- Grow Faster (Sometimes). Sometimes, growing faster is much less stressful. If you grow too slowly, the resources just won’t be there. Everything will slow down. Hiring gets harder. Press gets harder. Customer and partner attention get harder. Sometimes, growing slower is less stressful. But often, it is more stressful over the long term.
- Focus on Happy Customers. So many things are so hard. But everyone can improve customer happiness. Drive that up, including NPS and CSAT, even if you are out of other ideas. This in the long run will destress you. High churn is very stressful in the long run (although it doesn’t feel that way in the short term). Any startup can drive up its NPS. This always works.
In the end, you have to reinvent yourself and your company every 4-5 years. If you can do that, you can sign up for another 4-5 years, minimum. If you don’t. It will slowly start to fall apart around then. Even if the MRR keeps growing for quite a while.
(note: an updated SaaStr Classic post)
Top 10 SaaStr Videos of the Week: Twilio, MongoDB, Blackline, Stripe and More
Catching up on some YouTube over the weekend?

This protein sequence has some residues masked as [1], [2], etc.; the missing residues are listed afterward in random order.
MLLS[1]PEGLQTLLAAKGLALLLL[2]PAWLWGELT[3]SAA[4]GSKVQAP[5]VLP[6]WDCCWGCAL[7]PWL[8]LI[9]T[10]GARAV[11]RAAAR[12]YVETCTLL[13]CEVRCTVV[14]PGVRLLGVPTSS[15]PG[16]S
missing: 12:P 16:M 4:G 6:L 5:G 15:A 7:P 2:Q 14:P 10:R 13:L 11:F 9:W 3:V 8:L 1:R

Let’s take a look at the top SaaStr videos other SaaS founders and execs are watching:
#1. “How to Collaborate, Manage & Work with Developers with CEO of Twilio, Jeff Lawson.” Jeff has been doing a lot of speaking to promote his new book, AskYourDeveloper.com, but we did a special take on it, a deep dive on how really to work with a engineering team for the first time. Take a watch!
#2 “Churn is dead. Long live Net Dollar Retention Rate with Dave Kellogg”. A top presentation from SaaStr Scale on how to drive up NRR.
#3. “Fighting Churn with Data with Zuora’s Chief Data Scientist.” Another deep dive on tackling churn.
#4. “Fireside Chat: Jyoti Bansal, harness.io & Dev Ittycheria, MongoDB.” What do two Unicorn+ CEOs talk about when they get together? Find out here!
#5. “Lessons in Scaling a Low Code Platform with Airtable”. Learn how Airtable … got to be Airtable, from CEO Howie Liu.
#6. “Going Long: The 20-year Journey of Being a CEO + Founder with BlackLine”. Another incredible session with Therese Tucker, on how to build a $7B+ industry winner, the hard way in many ways.
#7. “10 Rules for Defining Churn with ForgeRock and Solarwinds | SaaStr Software Community”. Another deep dive on churn, this one with 10 great actionable steps to drive it down.
#8. “Dharmesh Shah of HubSpot – From Day 0 to IPO: What Went to Plan, What Most Certainly Didn’t.” A SaaStr classic on some of Hubspot’s top mistakes (and wisest choices) getting to IPO.
#9. “Avoid Trapdoor Decisions: 5 Lessons Learned from Scaling Stripe with COO Claire Hughes Johnson”. Another SaaStr Classic and a must watch on not making the wrong key decisions.